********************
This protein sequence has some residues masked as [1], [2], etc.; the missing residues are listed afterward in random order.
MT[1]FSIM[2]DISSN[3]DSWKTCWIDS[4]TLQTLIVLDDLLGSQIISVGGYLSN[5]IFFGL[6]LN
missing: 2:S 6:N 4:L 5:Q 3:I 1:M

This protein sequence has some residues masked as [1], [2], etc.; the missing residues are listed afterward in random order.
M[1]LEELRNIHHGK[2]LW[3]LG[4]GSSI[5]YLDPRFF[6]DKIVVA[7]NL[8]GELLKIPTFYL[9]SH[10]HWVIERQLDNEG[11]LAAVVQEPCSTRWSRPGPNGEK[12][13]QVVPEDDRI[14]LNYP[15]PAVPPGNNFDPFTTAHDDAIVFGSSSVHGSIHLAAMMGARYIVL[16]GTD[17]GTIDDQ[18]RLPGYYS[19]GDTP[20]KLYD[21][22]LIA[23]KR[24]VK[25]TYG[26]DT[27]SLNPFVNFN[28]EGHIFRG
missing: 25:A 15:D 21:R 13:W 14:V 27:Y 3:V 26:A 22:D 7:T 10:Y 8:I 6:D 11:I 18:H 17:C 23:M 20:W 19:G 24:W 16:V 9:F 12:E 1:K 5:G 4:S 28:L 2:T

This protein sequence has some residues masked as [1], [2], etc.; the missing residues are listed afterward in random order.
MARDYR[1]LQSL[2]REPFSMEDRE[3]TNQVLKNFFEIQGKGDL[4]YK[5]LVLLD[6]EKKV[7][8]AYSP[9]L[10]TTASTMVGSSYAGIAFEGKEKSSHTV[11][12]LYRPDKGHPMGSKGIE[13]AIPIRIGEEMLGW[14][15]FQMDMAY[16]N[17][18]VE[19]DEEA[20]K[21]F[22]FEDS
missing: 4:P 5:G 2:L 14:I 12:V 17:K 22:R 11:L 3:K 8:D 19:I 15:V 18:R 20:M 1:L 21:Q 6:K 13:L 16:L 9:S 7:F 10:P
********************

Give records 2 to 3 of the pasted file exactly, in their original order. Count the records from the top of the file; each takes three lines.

This protein sequence has some residues masked as [1], [2], etc.; the missing residues are listed afterward in random order.
M[1]LEELRNIHHGK[2]LW[3]LG[4]GSSI[5]YLDPRFF[6]DKIVVA[7]NL[8]GELLKIPTFYL[9]SH[10]HWVIERQLDNEG[11]LAAVVQEPCSTRWSRPGPNGEK[12][13]QVVPEDDRI[14]LNYP[15]PAVPPGNNFDPFTTAHDDAIVFGSSSVHGSIHLAAMMGARYIVL[16]GTD[17]GTIDDQ[18]RLPGYYS[19]GDTP[20]KLYD[21][22]LIA[23]KR[24]VK[25]TYG[26]DT[27]SLNPFVNFN[28]EGHIFRG
missing: 25:A 15:D 21:R 13:W 14:V 27:Y 3:V 26:A 22:D 7:T 10:Y 8:I 6:D 11:I 18:H 17:C 23:M 20:W 19:G 24:W 16:V 9:F 12:E 1:K 5:G 4:S 28:L 2:T

This protein sequence has some residues masked as [1], [2], etc.; the missing residues are listed afterward in random order.
MARDYR[1]LQSL[2]REPFSMEDRE[3]TNQVLKNFFEIQGKGDL[4]YK[5]LVLLD[6]EKKV[7][8]AYSP[9]L[10]TTASTMVGSSYAGIAFEGKEKSSHTV[11][12]LYRPDKGHPMGSKGIE[13]AIPIRIGEEMLGW[14][15]FQMDMAY[16]N[17][18]VE[19]DEEA[20]K[21]F[22]FEDS
missing: 4:P 5:G 2:L 14:I 12:V 17:K 22:R 11:L 3:K 8:D 19:I 15:V 18:R 20:M 1:L 21:Q 6:K 13:L 16:L 9:S 7:F 10:P